The three pitches included:
- De-risking agriculture with hard climate science – Sonja Vermeulen (CCAFS)
Agriculture and climate have an uneasy marriage. There is a risk for large agricultural areas and for the quality of food. However, there are also opportunities for using data about the weather that can help increase yields of farmers. With the investment of private and public sector and the analytic skills of the CGIAR and a network of 2.6 million subscribed researchers, we want to create a big data revolution to increase equality, not inequality.
- Healthy Nutrition: Healthy Business – John McDermott (A4NH)
There is a strong demand for nutrition and health. The private sector is an important player in the people, planet, profit nexus. “People” is around nutrition and health and here lies the biggest business risk for the agribusiness sector. There is a need of highly nutritious food. We want to introduce a food based solution for better nutrition by tackling the fundamentals of the food system. Therefore we need from the private sector: engagement and investments in value chains in target countries (Ethiopia, Bangladesh, Kenya and Nigeria), and active participation in food platforms/partnerships in these countries. We as researchers provide: cross-sector insights (social protection schemes, agriculture and health), de-risking the bottom of the pyramid, monitoring and evaluation.
- Better aligning the cost, price and value of ecosystem goods and services – Jeremy Bird (WLSE)
Imagine you are food processing businesses in emerging countries. Your biggest risk is water. You need to think about water not just within your factory, but also beyond. Moreover, it is not about the quantity only, it is also about the quality (pollution). Regulatory frameworks do not exist and will not exist for the next 20 years in these emerging countries. We need to move away from the linear value chain towards a circular economy. This is a collective responsibility. Research offers diagnostic statistics, adapting business models, Multi Stakeholder Partnerships (MSP) and monitoring and evaluation. Quick wins for industry are lower energy and water costs (Return on Investment); and on the long term, secure water source for the future (water stewardship).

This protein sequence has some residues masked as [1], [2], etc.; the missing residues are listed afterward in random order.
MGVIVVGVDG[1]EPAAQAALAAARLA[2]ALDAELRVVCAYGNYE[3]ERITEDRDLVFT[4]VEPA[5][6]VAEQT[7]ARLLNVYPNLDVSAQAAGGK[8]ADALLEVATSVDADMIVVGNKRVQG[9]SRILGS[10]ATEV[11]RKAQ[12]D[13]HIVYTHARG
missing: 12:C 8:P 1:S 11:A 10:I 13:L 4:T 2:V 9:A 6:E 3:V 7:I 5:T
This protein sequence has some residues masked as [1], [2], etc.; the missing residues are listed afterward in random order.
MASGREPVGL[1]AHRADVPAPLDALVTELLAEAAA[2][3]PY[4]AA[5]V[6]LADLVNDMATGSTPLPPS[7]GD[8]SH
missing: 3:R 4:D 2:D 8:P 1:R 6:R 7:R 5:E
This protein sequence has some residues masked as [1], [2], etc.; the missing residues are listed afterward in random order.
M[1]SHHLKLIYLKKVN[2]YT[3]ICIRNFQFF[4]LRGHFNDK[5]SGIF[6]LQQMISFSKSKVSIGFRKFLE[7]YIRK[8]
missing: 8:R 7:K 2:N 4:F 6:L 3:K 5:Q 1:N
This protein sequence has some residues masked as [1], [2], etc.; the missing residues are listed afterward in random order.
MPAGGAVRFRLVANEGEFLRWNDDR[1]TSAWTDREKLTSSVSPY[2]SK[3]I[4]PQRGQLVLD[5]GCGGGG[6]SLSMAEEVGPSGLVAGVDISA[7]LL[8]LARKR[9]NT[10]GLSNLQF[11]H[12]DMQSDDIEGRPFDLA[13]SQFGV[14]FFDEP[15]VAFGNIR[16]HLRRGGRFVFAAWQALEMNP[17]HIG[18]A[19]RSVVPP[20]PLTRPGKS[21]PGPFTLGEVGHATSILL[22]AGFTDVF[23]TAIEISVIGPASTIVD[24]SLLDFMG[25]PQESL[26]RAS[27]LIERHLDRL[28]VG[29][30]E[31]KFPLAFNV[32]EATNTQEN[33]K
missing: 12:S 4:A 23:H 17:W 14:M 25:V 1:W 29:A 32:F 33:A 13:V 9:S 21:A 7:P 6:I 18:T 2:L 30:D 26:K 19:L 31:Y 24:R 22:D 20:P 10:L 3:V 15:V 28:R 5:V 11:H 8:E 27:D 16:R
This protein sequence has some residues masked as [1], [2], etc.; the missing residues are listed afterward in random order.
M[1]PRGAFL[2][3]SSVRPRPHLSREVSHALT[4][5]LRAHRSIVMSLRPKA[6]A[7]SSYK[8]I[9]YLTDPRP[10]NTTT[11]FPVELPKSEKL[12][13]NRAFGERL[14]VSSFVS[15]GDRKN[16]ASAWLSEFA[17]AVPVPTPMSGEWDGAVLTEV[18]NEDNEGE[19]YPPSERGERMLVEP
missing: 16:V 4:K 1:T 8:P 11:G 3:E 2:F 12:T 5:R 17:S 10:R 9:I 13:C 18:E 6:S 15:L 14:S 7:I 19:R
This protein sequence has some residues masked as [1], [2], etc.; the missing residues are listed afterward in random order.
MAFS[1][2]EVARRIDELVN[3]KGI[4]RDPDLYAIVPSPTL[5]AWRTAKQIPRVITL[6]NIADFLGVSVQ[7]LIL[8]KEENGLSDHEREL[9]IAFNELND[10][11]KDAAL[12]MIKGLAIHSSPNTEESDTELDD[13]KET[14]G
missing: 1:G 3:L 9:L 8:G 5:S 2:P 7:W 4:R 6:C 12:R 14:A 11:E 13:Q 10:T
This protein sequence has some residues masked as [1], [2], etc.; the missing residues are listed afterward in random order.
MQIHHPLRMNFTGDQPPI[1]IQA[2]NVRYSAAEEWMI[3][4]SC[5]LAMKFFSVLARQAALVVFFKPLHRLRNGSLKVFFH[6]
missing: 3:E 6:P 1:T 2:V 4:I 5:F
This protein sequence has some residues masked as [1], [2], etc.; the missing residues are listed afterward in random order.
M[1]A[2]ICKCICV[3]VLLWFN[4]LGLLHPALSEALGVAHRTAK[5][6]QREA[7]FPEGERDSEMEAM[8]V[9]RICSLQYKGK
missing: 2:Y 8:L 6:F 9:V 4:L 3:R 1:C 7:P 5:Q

The panel of Dragons consisted of Howard Shapiro (MARS Inc), Janny Vos (CABI), Lucian Peppelenbos (The IDH Sustainable Trade Initiative) and Rob Diks (Unilever Group Supply Chain). The Dragons were quite critical of the pitchers. The Dragons acknowledged e.g. the importance of the “big data revolution” in the first pitch but questioned the value proposition for poor farmers as many farmers are not bankable. They also stated that there is already much more information available to create a big data revolution than was proposed in the offer. The Dragons Den exercise showed that it is very difficult to sell a Research Program to a panel that expects a concrete proposition which has added value for their own business.
During the discussion with the audience a number of additional comments and lessons learnt were shared:
- All three pitchers were not asking the right questions. You should NOT ask what the role of the private sector is, but rather show what value you bring to the private sector.
- There are three phases in projects and programs and in every phase there is a responsibility per actor. Discovery, translation and scaling-up: all three need an engine. Private sector should be involved in every step.
- Smallholders need more players than the private sector to make impact happen in their interest. Work from local demand (local governments and local enterprises since local trading is important), then look for international companies to collaborate with local business.
- Governance of research is very difficult and engagement of all actors involved is needed. “For science to be relevant, research needs to be governed.”